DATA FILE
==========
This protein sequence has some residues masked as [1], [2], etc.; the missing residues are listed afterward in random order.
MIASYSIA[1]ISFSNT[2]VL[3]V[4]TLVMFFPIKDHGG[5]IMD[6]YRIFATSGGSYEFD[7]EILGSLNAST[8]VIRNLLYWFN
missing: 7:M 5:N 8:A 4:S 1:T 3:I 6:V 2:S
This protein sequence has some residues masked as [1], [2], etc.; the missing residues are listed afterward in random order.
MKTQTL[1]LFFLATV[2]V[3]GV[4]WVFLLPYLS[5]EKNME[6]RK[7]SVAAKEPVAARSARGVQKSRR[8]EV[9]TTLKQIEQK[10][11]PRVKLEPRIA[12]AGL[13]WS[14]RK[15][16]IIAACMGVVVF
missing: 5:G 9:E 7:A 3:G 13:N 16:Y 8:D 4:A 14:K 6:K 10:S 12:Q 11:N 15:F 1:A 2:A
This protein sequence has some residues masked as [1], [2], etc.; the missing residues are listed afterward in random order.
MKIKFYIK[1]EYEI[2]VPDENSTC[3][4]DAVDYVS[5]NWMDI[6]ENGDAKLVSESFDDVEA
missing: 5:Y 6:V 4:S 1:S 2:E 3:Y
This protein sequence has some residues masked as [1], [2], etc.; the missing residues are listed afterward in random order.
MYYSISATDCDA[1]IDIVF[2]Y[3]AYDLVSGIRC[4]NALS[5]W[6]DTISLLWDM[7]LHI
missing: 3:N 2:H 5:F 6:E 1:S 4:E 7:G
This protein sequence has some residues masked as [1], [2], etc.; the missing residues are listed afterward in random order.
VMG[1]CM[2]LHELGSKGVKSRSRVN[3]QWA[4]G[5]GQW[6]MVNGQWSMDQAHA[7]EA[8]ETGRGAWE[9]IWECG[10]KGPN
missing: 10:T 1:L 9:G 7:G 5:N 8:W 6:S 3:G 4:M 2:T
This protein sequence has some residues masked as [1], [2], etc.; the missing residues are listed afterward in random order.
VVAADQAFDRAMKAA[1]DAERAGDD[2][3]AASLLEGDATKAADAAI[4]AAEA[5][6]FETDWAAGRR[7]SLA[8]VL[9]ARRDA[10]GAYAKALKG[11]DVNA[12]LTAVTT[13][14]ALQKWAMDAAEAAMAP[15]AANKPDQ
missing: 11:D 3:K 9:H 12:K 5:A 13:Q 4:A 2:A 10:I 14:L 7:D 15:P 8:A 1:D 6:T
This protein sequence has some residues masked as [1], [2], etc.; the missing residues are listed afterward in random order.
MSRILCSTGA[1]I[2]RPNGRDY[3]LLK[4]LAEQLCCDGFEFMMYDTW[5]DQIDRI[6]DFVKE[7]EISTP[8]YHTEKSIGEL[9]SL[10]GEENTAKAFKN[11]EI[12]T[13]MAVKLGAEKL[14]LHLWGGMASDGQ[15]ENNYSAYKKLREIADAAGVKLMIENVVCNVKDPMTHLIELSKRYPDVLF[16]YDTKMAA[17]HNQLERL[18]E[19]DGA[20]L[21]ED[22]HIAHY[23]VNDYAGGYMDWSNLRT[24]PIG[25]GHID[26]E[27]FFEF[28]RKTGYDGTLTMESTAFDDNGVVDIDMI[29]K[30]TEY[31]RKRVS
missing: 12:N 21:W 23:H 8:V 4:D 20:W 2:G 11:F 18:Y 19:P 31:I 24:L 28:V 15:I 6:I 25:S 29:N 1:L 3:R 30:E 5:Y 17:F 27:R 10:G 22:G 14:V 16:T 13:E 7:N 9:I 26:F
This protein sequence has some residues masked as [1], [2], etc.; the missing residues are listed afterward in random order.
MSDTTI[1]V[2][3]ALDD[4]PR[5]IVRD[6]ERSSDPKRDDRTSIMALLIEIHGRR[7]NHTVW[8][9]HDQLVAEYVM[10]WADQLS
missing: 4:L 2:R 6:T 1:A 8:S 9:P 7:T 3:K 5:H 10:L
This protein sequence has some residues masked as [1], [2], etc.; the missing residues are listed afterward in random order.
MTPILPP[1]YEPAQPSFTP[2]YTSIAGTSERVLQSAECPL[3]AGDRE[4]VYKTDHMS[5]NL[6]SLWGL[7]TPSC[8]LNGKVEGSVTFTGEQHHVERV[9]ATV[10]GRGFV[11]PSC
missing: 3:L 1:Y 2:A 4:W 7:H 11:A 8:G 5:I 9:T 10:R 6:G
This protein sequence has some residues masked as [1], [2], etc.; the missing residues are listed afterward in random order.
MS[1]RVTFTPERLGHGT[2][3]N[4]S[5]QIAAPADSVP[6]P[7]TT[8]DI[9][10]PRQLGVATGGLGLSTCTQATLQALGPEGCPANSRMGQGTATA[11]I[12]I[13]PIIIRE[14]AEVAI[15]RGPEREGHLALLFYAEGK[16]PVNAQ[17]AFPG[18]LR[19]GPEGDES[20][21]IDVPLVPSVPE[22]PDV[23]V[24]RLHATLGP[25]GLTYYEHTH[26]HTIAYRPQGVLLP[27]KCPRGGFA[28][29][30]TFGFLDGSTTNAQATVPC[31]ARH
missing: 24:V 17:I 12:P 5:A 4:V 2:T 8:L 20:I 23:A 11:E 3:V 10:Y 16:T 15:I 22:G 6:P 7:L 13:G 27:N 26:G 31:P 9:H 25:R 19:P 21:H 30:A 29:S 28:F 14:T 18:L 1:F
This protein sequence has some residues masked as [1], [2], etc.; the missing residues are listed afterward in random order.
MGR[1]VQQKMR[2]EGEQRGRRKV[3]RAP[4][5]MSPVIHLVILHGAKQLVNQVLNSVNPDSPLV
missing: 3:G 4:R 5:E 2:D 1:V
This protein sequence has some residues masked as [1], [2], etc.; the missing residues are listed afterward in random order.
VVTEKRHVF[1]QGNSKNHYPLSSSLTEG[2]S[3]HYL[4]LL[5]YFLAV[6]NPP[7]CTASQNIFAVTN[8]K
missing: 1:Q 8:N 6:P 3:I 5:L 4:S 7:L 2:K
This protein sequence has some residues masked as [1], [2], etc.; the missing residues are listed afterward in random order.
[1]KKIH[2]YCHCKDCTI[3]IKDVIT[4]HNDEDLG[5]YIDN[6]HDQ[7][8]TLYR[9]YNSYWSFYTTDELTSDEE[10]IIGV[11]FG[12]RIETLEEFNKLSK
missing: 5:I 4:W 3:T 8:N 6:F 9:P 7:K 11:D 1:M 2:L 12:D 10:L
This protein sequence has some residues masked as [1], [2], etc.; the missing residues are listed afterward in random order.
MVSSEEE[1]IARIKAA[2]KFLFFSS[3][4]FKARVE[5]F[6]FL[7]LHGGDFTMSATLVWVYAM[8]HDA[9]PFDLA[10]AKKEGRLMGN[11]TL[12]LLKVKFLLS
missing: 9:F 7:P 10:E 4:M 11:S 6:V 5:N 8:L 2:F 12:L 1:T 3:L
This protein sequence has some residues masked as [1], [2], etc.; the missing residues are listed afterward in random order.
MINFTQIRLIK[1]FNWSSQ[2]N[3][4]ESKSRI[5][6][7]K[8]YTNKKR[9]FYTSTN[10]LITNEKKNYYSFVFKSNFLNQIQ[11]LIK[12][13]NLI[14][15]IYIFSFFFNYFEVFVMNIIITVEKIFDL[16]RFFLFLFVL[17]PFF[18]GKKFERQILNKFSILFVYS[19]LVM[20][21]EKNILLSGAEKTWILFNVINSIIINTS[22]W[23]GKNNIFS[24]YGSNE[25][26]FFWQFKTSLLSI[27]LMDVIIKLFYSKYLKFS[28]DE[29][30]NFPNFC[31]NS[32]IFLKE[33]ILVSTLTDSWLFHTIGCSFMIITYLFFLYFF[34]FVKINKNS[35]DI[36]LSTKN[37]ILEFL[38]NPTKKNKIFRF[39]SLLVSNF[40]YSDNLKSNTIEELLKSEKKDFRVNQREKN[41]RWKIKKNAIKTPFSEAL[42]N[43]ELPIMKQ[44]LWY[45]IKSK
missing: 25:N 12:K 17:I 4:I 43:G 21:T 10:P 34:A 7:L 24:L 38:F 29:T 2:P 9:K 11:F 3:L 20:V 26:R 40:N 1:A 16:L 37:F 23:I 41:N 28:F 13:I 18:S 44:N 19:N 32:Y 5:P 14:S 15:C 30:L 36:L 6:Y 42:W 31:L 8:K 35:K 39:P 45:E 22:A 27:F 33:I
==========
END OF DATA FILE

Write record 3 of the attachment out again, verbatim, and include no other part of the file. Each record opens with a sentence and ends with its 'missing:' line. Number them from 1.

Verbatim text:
This protein sequence has some residues masked as [1], [2], etc.; the missing residues are listed afterward in random order.
MKIKFYIK[1]EYEI[2]VPDENSTC[3][4]DAVDYVS[5]NWMDI[6]ENGDAKLVSESFDDVEA
missing: 5:Y 6:V 4:S 1:S 2:E 3:Y